I freely admit that I have not read this book. I have read bits and pieces of it, but predominately this was read by my 12 year. He’ll be giving a report on it later in this post. I’ll be giving the factual details about it like chapters, length, interesting features etc.
My lad read this book over the month of September through mid-way October as his language arts component, I occasionally asked him what he was learning about, and he’d give me a verbal chapter synopsis, and what he thought of the ideas presented. It worked well for us.
What do you get?
20 chapters, with titles such as:
Trust me; Getting started; The Best Journal in the world is yours;The Writing Journal in action; Blank Slate; Story Maps; Good Habits lead to Great inspiration; Focused Drafts and much more.
Scattered throughout the pages are black and white illustrations that sometimes illustrate a point or add humour to the page.
Since I occasionally heard giggles while the lad was reading I assume that the author used humour to convey his message. Neither did I hear complaints about it taking too long to read, or being boring, or too difficult. The only thing I would hear was “Sorry mom, I forgot to read Writing Radar today. Can I do two chapters tomorrow instead?” I simply would say, it needs to be done in five weeks, how he managed that was up to him. From what I read, it seemed crafted for 9-12 year olds. A good middle school level book.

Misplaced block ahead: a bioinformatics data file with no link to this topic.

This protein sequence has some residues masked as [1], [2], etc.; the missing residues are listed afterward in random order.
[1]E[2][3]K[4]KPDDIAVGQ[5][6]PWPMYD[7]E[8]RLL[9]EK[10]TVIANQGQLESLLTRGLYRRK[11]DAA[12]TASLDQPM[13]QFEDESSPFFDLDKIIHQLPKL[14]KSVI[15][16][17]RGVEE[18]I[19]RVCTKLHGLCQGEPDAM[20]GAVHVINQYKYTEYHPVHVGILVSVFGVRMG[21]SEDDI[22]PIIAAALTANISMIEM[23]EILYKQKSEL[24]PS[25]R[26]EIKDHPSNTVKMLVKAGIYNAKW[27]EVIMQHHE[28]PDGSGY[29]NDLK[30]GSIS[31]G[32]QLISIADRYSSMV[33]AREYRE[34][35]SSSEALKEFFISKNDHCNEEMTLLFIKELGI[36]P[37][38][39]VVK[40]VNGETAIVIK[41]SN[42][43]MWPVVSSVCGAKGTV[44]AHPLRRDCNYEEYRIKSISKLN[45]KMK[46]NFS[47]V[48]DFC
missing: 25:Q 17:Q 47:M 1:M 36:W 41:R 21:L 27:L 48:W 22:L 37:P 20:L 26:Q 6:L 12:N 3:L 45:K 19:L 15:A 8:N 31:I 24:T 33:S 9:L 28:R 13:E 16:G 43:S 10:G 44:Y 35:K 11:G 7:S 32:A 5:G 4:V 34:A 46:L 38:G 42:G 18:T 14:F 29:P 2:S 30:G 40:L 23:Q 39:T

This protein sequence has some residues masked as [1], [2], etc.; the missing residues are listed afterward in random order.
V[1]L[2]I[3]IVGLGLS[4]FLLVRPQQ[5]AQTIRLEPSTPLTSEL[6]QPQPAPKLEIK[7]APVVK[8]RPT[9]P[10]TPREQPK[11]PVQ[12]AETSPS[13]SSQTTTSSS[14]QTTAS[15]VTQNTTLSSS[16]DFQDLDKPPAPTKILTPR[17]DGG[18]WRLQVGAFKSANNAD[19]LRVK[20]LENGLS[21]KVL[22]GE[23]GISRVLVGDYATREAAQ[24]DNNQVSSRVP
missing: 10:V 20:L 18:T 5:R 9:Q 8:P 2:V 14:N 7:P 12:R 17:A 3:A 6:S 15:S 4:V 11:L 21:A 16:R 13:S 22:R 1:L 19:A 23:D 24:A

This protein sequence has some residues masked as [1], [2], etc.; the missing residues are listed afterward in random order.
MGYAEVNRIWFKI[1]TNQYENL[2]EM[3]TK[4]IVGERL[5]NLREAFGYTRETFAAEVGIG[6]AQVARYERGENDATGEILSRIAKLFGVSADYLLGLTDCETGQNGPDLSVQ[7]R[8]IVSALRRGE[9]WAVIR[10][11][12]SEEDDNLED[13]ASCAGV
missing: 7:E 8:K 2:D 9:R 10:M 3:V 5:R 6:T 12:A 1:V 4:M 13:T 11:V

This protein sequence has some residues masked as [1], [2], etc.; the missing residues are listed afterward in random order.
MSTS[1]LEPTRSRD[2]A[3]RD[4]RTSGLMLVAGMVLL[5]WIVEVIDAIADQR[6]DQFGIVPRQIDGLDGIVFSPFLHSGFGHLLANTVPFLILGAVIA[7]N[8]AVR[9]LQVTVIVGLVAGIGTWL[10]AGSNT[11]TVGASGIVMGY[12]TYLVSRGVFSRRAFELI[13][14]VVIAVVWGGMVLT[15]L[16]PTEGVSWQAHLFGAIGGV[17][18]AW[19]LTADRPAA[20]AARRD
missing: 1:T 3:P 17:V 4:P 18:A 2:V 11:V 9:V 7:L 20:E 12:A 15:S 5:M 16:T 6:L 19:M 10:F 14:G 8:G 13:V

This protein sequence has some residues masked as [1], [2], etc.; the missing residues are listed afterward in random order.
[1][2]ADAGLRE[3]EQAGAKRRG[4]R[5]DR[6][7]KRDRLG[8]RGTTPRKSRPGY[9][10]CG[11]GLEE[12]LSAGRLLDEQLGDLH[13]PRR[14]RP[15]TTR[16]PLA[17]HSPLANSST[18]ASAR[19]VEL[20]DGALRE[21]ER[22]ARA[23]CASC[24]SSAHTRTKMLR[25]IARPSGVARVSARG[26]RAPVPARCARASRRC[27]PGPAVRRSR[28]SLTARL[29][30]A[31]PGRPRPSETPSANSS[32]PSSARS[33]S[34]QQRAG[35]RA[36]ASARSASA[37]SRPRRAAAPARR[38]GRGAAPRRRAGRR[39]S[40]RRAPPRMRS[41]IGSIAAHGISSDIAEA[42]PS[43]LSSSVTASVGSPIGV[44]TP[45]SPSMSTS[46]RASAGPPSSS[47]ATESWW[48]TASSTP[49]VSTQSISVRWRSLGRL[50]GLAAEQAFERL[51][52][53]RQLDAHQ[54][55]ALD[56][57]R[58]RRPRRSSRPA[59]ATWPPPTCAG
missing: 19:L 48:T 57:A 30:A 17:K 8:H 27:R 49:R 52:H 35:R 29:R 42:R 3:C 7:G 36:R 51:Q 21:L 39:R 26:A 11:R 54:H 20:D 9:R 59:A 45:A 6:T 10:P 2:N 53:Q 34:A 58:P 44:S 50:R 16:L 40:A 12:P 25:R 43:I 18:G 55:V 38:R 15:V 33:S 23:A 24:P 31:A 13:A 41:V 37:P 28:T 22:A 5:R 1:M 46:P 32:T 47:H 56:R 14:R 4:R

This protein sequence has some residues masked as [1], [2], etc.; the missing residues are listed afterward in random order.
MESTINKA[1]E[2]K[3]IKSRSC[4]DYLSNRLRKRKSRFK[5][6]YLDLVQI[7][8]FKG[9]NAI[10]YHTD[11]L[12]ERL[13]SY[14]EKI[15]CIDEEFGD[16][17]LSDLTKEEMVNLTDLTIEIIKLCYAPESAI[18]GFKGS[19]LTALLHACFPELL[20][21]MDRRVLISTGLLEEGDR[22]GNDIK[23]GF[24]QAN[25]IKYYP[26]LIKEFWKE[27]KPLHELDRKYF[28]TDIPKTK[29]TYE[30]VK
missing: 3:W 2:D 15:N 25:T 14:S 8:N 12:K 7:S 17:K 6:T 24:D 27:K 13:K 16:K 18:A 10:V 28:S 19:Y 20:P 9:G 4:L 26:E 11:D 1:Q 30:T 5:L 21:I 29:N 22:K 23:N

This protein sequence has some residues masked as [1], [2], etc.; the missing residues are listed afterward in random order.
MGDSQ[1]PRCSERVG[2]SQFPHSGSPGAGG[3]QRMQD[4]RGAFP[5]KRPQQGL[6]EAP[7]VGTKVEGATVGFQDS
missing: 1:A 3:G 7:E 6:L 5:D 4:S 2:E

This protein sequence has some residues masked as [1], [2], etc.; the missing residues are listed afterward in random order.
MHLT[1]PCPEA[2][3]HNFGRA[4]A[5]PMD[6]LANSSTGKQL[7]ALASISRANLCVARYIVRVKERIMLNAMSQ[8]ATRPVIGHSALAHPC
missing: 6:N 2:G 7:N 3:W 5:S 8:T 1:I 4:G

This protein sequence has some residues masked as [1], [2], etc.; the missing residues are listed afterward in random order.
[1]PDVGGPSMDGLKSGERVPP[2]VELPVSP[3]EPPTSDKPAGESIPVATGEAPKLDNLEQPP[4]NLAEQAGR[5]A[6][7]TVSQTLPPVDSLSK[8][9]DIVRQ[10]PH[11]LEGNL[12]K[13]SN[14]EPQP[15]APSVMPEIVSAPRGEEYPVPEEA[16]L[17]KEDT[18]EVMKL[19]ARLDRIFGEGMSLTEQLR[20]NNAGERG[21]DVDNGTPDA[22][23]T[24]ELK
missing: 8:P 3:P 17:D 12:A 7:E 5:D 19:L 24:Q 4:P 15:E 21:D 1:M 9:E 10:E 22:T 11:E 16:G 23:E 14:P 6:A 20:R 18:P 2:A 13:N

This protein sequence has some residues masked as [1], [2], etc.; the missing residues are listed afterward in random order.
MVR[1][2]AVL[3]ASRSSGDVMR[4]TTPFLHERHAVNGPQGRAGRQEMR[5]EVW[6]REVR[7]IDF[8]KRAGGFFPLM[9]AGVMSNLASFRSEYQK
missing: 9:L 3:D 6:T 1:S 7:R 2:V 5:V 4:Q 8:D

Leafing through I noticed they have these little grey boxes with “writing tip” at the top. handy those I thought. Asked the lad what he thought and he said “they told the point of the chapter or section”.
The lad’s Report:
Overall: Good book.
Liked: I don’t know how to understand this part exactly. I liked most of it.
What did I learn: How to write a book or a story.
Specific example that I liked: How a draft of a story is like a wedding cake and you just add on layer after layer after layer.
Didn’t like: I liked the whole book. I can’t think of anything I didn’t like.
I think, maybe, it would have been good to add some questions to answer after chapters or something.
Recommendation: Get it if you want to know how to write a story or a book.
Writing Radar: Using your Journal to Snoop our and Craft Great Stories.
Farrar Straus Giroux
Language arts, story writing, journaling, writers, middle school
Reviewed for : Raincoast Books
Where can you Find it?